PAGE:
Neuroscience

A ‘Neuroscience Bombshell’ – Human Brain is Capable of Storing the Entire World Wide Web

Brain Capacity

Today the human beings rely on internet for almost everything – right from looking for information to organizing tasks and storing data. The dependency has reached a point where we can’t imagine surviving for a single day without computers, mobile phones and most importantly, internet connectivity.

While the comparison between the human brain and a computer system may not be a perfect one, it does instigate a few interesting questions. A computer’s ability to store information is limited to the capacity of its hard drive, but does the same logic hold good for human brain as well? If yes, then how much storage space does a human brain have?

The Revelation:

In what may come as a pleasant surprise to the internet-dependent souls, a recent study conducted by the California-based Salk Institute for Biological Studies revealed that the human brain has the capacity to store as much information as the entire world wide web. The findings have not only outlined the unbelievable storage capacity of human brains, but also provided better understanding of exactly how information is encoded inside the neurons.

Amazing Capacity:

The above mentioned conclusion was reached after closely studying the storage capacity of ‘synapses’ present inside the human brain. Synapses are nothing but the connections between neurons which are responsible for storing information in the human memory. Another point to take note of is that while a computer is capable of storing data in binary bits of 0 and 1, the synapses are much more capable than that. According to the researchers, there are as many as 26 different sizes of synapse. When it is converted in computer terms, each synapse is found to have a capacity of storing 4.7 bits of data.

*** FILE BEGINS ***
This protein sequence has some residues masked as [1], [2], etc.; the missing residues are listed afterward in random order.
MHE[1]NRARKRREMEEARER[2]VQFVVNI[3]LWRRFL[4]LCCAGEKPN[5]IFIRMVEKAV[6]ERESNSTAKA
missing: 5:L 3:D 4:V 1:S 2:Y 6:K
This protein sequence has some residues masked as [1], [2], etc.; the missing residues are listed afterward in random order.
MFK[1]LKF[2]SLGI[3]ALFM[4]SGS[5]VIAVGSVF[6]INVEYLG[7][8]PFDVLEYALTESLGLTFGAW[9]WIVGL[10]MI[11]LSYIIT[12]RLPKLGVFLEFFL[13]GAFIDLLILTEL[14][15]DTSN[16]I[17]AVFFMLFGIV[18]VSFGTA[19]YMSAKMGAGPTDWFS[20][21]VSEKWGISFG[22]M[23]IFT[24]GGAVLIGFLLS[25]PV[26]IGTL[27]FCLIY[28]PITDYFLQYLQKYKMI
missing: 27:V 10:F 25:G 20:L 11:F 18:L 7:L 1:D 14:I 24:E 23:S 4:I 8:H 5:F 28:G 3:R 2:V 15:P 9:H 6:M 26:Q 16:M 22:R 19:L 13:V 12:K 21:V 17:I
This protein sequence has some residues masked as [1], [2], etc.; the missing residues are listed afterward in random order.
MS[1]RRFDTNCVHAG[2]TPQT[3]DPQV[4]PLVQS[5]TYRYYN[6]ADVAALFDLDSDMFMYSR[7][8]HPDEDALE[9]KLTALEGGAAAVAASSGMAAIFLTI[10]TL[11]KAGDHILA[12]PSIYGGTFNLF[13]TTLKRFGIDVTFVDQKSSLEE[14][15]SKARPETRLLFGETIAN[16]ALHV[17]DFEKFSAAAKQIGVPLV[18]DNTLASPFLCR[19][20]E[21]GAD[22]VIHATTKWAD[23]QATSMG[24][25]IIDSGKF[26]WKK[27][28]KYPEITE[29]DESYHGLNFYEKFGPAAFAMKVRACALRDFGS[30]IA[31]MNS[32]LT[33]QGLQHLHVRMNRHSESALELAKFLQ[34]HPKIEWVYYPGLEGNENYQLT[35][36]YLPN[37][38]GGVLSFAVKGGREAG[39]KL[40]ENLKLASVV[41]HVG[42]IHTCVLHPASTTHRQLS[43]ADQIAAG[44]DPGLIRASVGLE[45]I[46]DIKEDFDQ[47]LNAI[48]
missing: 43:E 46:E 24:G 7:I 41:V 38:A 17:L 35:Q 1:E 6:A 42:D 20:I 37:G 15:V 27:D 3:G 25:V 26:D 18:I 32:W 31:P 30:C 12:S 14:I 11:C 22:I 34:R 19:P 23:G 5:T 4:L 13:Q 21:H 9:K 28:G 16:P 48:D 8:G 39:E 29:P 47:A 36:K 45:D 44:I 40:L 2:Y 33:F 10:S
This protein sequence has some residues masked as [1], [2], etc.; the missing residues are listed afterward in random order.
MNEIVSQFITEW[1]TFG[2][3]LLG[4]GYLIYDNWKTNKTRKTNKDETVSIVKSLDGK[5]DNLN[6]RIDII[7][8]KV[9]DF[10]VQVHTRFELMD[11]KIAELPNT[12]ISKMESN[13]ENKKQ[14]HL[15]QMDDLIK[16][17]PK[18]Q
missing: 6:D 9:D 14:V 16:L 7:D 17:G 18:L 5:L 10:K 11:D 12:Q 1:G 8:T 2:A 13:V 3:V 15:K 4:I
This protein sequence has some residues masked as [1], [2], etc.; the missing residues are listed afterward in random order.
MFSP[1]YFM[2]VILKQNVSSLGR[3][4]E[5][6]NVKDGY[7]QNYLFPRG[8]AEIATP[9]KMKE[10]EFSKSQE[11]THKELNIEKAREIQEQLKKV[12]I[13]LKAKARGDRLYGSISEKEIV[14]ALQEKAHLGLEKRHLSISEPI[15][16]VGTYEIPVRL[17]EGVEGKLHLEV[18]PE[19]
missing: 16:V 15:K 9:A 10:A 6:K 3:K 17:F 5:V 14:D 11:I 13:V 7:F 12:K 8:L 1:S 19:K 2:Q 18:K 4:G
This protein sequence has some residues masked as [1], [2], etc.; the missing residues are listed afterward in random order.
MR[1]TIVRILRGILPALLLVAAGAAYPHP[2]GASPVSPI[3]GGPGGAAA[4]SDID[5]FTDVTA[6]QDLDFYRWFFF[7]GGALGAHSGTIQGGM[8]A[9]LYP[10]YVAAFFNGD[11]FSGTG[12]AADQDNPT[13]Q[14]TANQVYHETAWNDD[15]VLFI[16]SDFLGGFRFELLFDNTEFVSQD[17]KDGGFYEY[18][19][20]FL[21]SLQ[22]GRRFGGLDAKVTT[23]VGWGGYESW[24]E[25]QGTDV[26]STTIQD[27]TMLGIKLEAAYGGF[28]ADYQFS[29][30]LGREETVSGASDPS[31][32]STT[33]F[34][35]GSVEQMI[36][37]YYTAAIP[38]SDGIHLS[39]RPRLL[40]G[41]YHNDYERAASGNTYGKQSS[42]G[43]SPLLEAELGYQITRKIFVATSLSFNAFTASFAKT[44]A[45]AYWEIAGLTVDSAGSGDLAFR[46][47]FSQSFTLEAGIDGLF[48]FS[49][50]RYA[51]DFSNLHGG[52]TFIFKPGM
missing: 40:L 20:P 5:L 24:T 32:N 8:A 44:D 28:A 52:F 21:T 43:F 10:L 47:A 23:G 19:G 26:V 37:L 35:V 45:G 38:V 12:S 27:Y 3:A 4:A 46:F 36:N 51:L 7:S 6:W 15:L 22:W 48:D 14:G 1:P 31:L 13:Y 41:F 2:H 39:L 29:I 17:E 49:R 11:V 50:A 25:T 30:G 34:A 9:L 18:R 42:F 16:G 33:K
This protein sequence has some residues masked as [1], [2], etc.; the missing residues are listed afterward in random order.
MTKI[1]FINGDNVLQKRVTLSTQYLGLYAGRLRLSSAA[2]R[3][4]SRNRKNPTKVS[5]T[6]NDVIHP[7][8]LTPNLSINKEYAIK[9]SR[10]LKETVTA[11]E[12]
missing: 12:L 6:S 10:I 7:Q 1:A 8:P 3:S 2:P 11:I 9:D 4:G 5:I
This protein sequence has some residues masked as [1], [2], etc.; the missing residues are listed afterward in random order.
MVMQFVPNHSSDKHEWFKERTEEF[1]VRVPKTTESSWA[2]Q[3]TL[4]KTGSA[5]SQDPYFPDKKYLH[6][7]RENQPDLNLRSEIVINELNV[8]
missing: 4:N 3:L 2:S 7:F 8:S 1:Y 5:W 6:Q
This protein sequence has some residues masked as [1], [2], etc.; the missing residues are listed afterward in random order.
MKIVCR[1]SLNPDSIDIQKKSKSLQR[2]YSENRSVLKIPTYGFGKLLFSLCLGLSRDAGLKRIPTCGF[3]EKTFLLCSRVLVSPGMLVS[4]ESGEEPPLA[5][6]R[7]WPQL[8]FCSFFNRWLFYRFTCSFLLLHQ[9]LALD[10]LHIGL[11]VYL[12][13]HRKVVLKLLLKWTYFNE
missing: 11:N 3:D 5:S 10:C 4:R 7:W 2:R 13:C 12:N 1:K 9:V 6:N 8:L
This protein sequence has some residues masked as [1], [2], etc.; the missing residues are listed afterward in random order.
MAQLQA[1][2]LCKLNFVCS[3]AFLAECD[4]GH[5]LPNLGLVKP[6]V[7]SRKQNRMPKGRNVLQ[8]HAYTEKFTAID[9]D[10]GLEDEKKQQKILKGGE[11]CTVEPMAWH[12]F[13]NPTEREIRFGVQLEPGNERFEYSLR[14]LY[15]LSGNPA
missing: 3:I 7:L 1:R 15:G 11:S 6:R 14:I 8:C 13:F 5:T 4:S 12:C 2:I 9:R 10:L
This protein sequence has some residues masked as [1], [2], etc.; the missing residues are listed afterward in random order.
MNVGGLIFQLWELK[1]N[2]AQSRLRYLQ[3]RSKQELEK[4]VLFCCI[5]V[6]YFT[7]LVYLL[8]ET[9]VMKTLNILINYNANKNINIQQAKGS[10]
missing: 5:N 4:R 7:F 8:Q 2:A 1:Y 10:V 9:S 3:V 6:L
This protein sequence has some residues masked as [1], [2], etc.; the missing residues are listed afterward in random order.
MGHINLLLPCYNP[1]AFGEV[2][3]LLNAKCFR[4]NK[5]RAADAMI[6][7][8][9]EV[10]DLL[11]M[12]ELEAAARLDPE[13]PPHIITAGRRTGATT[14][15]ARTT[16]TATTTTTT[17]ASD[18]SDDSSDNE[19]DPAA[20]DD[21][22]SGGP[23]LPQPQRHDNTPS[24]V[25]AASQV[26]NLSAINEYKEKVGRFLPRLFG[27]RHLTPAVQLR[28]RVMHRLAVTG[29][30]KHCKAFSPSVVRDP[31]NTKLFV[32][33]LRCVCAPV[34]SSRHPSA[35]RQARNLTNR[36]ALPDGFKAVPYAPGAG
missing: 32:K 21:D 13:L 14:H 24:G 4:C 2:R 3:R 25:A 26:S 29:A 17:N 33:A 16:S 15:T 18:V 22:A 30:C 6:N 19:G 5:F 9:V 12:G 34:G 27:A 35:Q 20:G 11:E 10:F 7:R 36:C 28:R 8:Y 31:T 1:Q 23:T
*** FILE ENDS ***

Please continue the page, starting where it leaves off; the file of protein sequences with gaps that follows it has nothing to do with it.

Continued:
Here’s a calculation to get a rough estimate of human brain’s capacity.

An average human brain contains around 100 billion neurons and each neuron is capable of making around 1,000 connections (synapses) with the other neurons. These 1,000 potential synapses created by each neuron are responsible for data storage inside the brain. Now if we multiply the count of neurons (100 billion) by the number of connections (1000) that each of them can make, then we get a whopping 100 trillion data points – which can at the very least account for storing about 1000 terabytes or 1 petabyte of information.

And Energy-Efficiency:

That’s truly an incredible amount of storage space, but perhaps even more astonishing is  the brain’s energy-efficiency. One of the highlights of the research is the fact that the human brain can store this gigantic amount of information while consuming just enough power to run a 20 watts light bulb! In comparison, a computer with equivalent capacity would require at-least 1 giga-watts of power to do the same amount of computation.

What’s Next?

The human brain is indeed a thing of wonder, a thing to wonder. Scientists are hopeful that the findings from this research would eventually pave way towards the creation of energy-efficient super computers that can mimic the human brain’s data storage and transmission strategies. In the field of medical research, it may also lead to better understanding of the brain diseases caused by dysfunctional or damaged synapses.